Why you shouldn’t not like Mitt Romney

Jerry Cortez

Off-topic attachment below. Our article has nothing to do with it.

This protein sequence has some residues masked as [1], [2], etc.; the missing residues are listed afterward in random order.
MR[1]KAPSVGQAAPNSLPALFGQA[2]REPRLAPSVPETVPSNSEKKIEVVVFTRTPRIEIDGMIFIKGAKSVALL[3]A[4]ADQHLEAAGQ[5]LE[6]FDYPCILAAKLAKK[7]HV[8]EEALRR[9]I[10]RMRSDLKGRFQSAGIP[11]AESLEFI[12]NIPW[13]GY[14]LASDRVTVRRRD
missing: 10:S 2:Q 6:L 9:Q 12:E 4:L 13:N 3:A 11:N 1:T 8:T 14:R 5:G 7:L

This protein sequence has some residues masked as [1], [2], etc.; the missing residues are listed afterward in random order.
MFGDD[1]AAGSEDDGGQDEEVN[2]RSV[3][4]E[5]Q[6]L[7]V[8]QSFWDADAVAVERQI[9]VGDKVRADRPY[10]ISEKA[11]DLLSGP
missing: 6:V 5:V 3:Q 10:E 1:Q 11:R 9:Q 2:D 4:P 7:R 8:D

Okay, let’s be straightforward here. You don’t like Romney. Your friends don’t like Romney. Since you live in California, a Democratic Party state, the majority of people you know don’t like Romney either. But what countless Democrats fail to understand is why they don’t like Romney. In fact, Republican Presidential candidate Mitt Romney makes many agreeable points which Democrats and Republicans alike should understand. Before voting for Barack Obama, every voter should at least consider Romney’s differing perspective. Three key issues Romney and Obama differ on are military funding, taxes and healthcare, and Romney has good reason to oppose Obama’s policies on all of these issues. First, there is the issue of the size of the U.S. military. In order to enforce worldwide order, this looming giant is supported by an annual budget of about $700 billion, the world’s largest military budget by more than $500 billion. As made clear by his administration’s troop withdrawal and budget cut policies, Obama’s goal is to downsize the United States’ military presence around the world. Romney, on the other hand, wants to restore military funding—a bold move for a nation recovering from a harshly criticized “war on terrorism.” However, the United States has been the world’s greatest military superpower since the end of the Cold War. Fortunately, we use our giant military muscle to defend life and liberty worldwide. Our alliances with Japan, Taiwan and Israel keep smaller militaries such as China’s, North Korea’s and Iran’s from making brash, aggressive advances. If Obama diminishes our strong worldwide military presence, who can predict what threats to life and liberty would arise? But let’s get back to the home front. If there’s one thing everybody in this country agrees on, it’s that nobody likes paying taxes. As important as taxes are to the nation’s budget, sometimes they just seem a bit too much. Romney sees this; as President, he has said that he will not raise income taxes for anyone. In contrast, if re-elected, Obama pledges to raise taxes on citizens making over $200,000 a year. The reasoning behind this is that the rich can carry an economic burden that the lower and middle classes cannot afford. However, a point that Romney has stressed throughout his campaign is that the upper class owns the companies that employ lower and middle class individuals. Raising taxes on the upper class would only curb economic growth and adversely affect employment rates, which have already suffered under four years of the Obama administration. Those with a more analytical perspective may wonder why we need higher taxes at all. What economic burden is so large that Obama requires the country’s upper class to support it? The Affordable Care Act, commonly referred to as “Obamacare,” would cost more than $500 billion in taxes over ten years, according to the nonpartisan Congressional Budget Office. It would also take an additional $500 billion out of Medicare, and then place the federal government in complete control of the country’s healthcare system. Romney believes this is not the way health care should be organized. A federal standardized health care plan would eliminate constructive competition among health care providers; if every U.S. citizen is required to have insurance, health care providers can always expect to be paid, regardless of the effort they put out. Repealing Obamacare would allow citizens to choose their healthcare providers, ensuring healthy competition between providers for the benefit of the people. Additionally, Obamacare requires all states to follow the same generalized federal health care standards. Repealing Obamacare will allow each state to tailor its health care system to best fit its specific citizens. As President, Romney pledges to make efforts to repeal Obamacare starting on his first day in office. Not everything Obama has done as president was wrong. However, not everything Obama plans to do as president is right, either. Democrats should not blindly vote their presidential candidate into a second term. While it is always important to have a political viewpoint in this country, it is even more important to understand why one political viewpoint is better than another.